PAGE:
Roma Exodus

I have just finished working on a project about Roma people of Romanian origin living in Paris. I accompanied them in Romania, on their trip back to France, and in Paris, documenting their daily activities.

When Viorel and his parents decided to go back to Paris I accompanied them all the way. In Paris we spent almost one week together. They live in an abandoned building in Villejuif, on the outskirts of Paris.

Every day they go to Belleville, where they try to sell old clothes. And every day they are chased away by the French police, but in a way I have never seen them use when dealing with the African or Arab immigrants who peddle fake brand names or similar goods.

To the French, the Roma are a Trojan horse. Citing public order, they are getting ready to pass a shameful law against a small, mainly orthodox Roma community, too poor and helpless to respond.

But this law is meant for the offspring of the Arab and north-African immigrants who caused major riots in both 2005 and 2007. To target them, given their numbers and religion would have been too crazy even for Sarkozy. But once the law is passed, it will apply to all, indiscriminately.

As France is adopting almost racist measures against Roma, I believe it is our moral duty to act now and not to let this slide, especially in the light of the French parliament preparing to adopt a law to back up their plans to deport Roma immigrants based on their ethnicity. This will create a precedent and it will only be a matter of time before other countries will follow the French lead.

Moving them from point A to point B will not solve the issue. People seem to forget that we are not talking about immigrants from outside the EU, seeking refuge, but about EU citizens with full rights. Given French pressure and the international agenda, I believe that the favourable momentum initially created by the international organisms, when they condemned French actions, will soon fade away.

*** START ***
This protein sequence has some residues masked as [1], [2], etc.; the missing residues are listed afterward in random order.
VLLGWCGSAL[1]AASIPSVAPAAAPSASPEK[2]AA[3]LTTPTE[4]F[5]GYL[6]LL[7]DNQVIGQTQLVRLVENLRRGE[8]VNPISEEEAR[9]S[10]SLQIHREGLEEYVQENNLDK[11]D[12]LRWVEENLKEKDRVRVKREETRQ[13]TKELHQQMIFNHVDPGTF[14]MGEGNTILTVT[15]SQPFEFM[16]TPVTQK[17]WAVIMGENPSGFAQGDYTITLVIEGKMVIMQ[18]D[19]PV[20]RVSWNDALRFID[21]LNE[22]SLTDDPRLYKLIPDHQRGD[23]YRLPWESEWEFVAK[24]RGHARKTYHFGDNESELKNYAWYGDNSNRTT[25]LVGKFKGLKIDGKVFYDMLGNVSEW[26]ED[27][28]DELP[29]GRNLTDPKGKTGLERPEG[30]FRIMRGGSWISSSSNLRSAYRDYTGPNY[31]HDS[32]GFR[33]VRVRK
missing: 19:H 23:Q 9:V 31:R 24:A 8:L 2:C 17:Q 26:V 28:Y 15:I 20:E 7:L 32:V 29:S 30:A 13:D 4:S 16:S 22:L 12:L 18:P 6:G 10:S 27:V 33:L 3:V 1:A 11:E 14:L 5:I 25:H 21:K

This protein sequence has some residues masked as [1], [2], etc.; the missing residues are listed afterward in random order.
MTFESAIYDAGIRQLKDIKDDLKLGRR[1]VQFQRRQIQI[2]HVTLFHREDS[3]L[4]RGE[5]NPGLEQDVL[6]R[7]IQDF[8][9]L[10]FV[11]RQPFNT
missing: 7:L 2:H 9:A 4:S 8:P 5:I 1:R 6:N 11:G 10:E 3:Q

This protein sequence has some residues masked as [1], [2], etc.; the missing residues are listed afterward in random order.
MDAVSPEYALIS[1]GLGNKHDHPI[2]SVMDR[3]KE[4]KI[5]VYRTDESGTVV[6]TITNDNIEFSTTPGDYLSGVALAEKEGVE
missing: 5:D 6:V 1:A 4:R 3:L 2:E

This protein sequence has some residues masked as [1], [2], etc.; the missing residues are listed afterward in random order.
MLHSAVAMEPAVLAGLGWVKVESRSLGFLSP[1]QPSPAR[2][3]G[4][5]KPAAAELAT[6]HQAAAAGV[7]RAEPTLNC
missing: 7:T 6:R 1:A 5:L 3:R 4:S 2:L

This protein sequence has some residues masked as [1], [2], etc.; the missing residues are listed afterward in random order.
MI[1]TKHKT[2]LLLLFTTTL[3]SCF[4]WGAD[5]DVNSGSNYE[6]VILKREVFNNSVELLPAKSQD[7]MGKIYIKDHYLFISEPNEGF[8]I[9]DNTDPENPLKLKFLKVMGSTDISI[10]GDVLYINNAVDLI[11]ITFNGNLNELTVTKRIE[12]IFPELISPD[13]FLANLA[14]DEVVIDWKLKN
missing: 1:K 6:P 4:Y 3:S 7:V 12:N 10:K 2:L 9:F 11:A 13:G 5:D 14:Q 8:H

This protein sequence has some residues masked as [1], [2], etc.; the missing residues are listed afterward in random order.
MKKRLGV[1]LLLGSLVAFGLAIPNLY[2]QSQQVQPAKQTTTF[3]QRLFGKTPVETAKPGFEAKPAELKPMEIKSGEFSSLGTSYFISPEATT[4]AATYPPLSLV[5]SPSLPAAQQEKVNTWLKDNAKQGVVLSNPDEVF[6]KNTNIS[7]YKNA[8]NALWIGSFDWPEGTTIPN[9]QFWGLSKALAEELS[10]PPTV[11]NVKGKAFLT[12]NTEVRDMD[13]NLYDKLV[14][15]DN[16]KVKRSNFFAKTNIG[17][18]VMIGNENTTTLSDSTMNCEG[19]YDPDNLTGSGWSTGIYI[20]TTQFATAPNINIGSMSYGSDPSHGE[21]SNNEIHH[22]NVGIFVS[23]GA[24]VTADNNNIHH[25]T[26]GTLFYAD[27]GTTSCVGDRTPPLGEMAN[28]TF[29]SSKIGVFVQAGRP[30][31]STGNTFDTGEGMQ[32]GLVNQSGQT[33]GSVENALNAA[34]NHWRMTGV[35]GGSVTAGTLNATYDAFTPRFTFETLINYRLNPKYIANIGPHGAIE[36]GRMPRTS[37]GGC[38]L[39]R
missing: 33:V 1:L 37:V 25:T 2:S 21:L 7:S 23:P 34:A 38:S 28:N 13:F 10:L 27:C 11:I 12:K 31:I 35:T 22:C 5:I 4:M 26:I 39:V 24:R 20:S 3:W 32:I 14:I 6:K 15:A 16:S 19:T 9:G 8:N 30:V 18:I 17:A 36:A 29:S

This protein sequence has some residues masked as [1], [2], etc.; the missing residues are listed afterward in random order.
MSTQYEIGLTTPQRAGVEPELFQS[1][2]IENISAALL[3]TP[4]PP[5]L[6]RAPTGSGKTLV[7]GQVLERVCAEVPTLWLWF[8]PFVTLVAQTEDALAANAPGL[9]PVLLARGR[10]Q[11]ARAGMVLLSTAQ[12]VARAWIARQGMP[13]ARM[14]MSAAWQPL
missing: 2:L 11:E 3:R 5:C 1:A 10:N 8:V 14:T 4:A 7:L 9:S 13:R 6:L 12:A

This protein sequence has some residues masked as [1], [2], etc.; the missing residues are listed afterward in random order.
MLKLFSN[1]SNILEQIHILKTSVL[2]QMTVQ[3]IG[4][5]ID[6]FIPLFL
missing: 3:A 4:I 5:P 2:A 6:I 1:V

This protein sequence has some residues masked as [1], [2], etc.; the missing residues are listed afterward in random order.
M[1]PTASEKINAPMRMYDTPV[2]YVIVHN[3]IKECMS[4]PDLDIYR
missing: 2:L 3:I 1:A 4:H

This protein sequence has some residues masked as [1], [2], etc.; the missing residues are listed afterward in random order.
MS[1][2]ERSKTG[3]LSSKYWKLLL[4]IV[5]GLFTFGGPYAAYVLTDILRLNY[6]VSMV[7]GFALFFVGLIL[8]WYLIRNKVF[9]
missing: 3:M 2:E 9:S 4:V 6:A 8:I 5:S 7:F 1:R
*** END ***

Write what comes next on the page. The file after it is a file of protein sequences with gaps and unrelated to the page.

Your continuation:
In Romania, racism is a big issue, and so I would like to be able to tell the world that I did everything in my power, not just to defend Roma rights, but also ours, as Romanians. I cannot hope for much, if at anything, from my own government. Their racism is all too familiar. Just a few years ago, our elected president, Traian Basescu, made a racist remark, calling a journalist a “stinking gipsy”, not to mention his recent comments, when he claimed that Sarkozy’s actions were somehow justified. It is very sad for me to see people demonstrating for Roma rights in the UK or US, whereas over here nobody lifts a finger. On the contrary, they silently or even openly welcome Sarkozy’s decision.

In a way, as a Romanian, I also feel discriminated against by France’s actions against the Roma. Sending them back to Romania, without any plan to solve this issue, knowing that back home there is little, if any, sympathy for their situation, is their way of saying that the Roma are good enough for the majority of Romanians (second-class EU citizens), but not good enough for the French (first-class EU citizens). For many years, the French have been awarding gold medals at Cannes to films and television commercials depicting the life of the Roma. Not one of those movies presented them as ordinary law-abiding citizens. It seems that it is easier to award a prize and claim you are a champion of human rights than to find real solutions to real problems. To me this is the highest form of hypocrisy.

In a futile attempt, I wrote a letter to our foreign affairs minister, Mr. Teodor Baconschi, urging him to take action. His reaction was to show the letter to another photographer, asking him who I was…

The failure to apply the law, for various reasons that include fear and bribes, and complicity in the situation in which most of Roma do not to send their kids to school are the reasons for the current situation. One hundred years ago, only a tiny handful of Romanian peasants sent their kids to school. One hundred years later, almost all the majority ethnic group go to school. Some believe the Roma will be a lost cause forever. I say: we do not need to wait another hundred years to integrate them. By applying the same laws to them as we do to the majority, we can persuade them to send their kids to school. Education has liberated the rest of us and without doubt it will have the same effect on the Roma too… But we cannot expect them to send their kids to school when they have no running water, food, or proper clothing. We have to help.

When we joined EU, the Roma issues became a European issue. France and all the other EU countries must now become part of the solution. They can no longer wash their hands and claim this is only a Romanian issue. We have failed and we have to admit it. Now, they can’t hope for help from any other quarter except from the UN, EU and other similar organisations. This is why I believe it’s important to tell their story and to stand up for their rights.

If necessary, infringement measures must be adopted against both France and Romania, before this issue escalates into a major problem.

I have already done everything that it was in my power to do. Now it is up to those who claim they represent the Roma to make a stand against human rights abuses, to put this shameful event back on media agenda, and to see that justice is served.

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